Homework Solutions

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Section 3.2

2. Suppose that a computer primarily uses direct addressing, but has several different instruction formats. What problems does this create for the relocation-bit approach to program relocation? How might these problems be solved?

10. Suppose that you have been given the task of writing an "unloader" - that is, a piece of software that can take the image of a program that has geen loaded and write out an object program that could later be loaded and executed. The computer system uses a relocating loader, so the object program you produce must be capable of being loaded at a location in memory that is different from where your unloader took it. What problems do you see that would prevent you from accomplishing this task?

11. Suppose that you are given two images of a program as it would appear after loading at two different locations in memory. Assume that the images represent the program after it is loaded and relocated, but before any imformation could be used to accomplish the "unloading" task mentioned in Exercise 10.

13. Suggest a design for a one-pass linking loder. What restrictions (if any) would be required? What would be the advantages and disadvantages of such a one-pass loader?

Section 3.3

3. Suppose that the loader is to produce a listing that shows not only the addresses assigned to external symbols, but also the cross-references between control sections in the program being loaded. What information might be useful in such a listing? Briefly describe how you might implement this feature and include a description of any data structures needed.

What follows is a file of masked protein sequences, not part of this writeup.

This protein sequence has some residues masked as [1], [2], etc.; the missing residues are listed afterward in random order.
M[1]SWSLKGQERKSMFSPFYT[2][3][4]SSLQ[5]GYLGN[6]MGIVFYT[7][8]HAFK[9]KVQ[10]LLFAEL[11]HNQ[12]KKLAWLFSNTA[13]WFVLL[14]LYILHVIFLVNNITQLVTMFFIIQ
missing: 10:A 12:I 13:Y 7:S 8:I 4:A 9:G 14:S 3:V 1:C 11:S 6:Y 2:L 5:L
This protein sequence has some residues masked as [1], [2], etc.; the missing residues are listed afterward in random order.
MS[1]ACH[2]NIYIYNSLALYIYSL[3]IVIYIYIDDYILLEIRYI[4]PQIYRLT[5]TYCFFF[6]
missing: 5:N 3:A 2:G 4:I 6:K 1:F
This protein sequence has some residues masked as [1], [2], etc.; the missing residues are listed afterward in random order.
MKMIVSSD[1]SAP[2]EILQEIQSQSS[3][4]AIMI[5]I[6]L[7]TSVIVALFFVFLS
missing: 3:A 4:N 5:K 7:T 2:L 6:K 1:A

Section 3.4

3. Consider the following possibilities for the storage, linking, and execution of a user's program.
    a) Store the source program only; reassemble the program and use a linking loader each time it is to be executed.
    b) Store the source and object versiions of the program; use a linking loader each time the program is to executed.
    c) Store the source program and the linked version with external references to library subroutines left unresolved. Use a linking loader each time the program is to be executed.
    d) Store the source program and the linked version with all external references resolved. Use a relocating loader each time the program is to be executed.
    e) Store the source program and the linked version with all external references resolved and all relocation performed. Use an absolute loader each time the program is to be executed.
Under what conditions might each of these approaches be appropriate? Assume that no changes are required in the source progam from one execution to the next.

4. Dynamic linking, as described in Section 3.4.2, works for transfers of control only. How could the implementation be extended so that data references could also cause dynamic loading to occur?